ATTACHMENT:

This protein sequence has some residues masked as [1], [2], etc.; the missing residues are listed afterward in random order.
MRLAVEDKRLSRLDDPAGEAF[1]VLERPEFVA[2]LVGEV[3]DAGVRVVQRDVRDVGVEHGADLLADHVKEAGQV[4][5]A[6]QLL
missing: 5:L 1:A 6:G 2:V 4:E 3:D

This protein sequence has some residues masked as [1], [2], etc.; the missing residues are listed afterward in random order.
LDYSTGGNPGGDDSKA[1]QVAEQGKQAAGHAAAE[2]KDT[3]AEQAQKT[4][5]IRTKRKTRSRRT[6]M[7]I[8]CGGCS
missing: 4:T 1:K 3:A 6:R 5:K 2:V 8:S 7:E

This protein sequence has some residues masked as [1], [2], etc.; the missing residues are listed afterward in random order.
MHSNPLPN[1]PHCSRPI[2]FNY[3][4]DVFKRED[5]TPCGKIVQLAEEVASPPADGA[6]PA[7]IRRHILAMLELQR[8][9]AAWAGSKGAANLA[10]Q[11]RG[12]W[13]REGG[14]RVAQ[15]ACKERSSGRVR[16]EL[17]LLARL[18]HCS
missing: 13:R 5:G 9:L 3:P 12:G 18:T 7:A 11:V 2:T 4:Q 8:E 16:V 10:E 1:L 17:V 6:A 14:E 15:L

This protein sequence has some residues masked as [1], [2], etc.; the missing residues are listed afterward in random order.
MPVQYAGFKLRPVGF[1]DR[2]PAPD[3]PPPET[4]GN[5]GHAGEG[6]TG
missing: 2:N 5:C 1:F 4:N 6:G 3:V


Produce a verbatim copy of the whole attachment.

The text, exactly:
This protein sequence has some residues masked as [1], [2], etc.; the missing residues are listed afterward in random order.
MRLAVEDKRLSRLDDPAGEAF[1]VLERPEFVA[2]LVGEV[3]DAGVRVVQRDVRDVGVEHGADLLADHVKEAGQV[4][5]A[6]QLL
missing: 5:L 1:A 6:G 2:V 4:E 3:D

This protein sequence has some residues masked as [1], [2], etc.; the missing residues are listed afterward in random order.
LDYSTGGNPGGDDSKA[1]QVAEQGKQAAGHAAAE[2]KDT[3]AEQAQKT[4][5]IRTKRKTRSRRT[6]M[7]I[8]CGGCS
missing: 4:T 1:K 3:A 6:R 5:K 2:V 8:S 7:E

This protein sequence has some residues masked as [1], [2], etc.; the missing residues are listed afterward in random order.
MHSNPLPN[1]PHCSRPI[2]FNY[3][4]DVFKRED[5]TPCGKIVQLAEEVASPPADGA[6]PA[7]IRRHILAMLELQR[8][9]AAWAGSKGAANLA[10]Q[11]RG[12]W[13]REGG[14]RVAQ[15]ACKERSSGRVR[16]EL[17]LLARL[18]HCS
missing: 13:R 5:G 9:L 3:P 12:G 18:T 7:A 11:V 2:T 4:Q 8:E 16:V 10:E 1:L 17:V 6:A 14:E 15:L

This protein sequence has some residues masked as [1], [2], etc.; the missing residues are listed afterward in random order.
MPVQYAGFKLRPVGF[1]DR[2]PAPD[3]PPPET[4]GN[5]GHAGEG[6]TG
missing: 2:N 5:C 1:F 4:N 6:G 3:V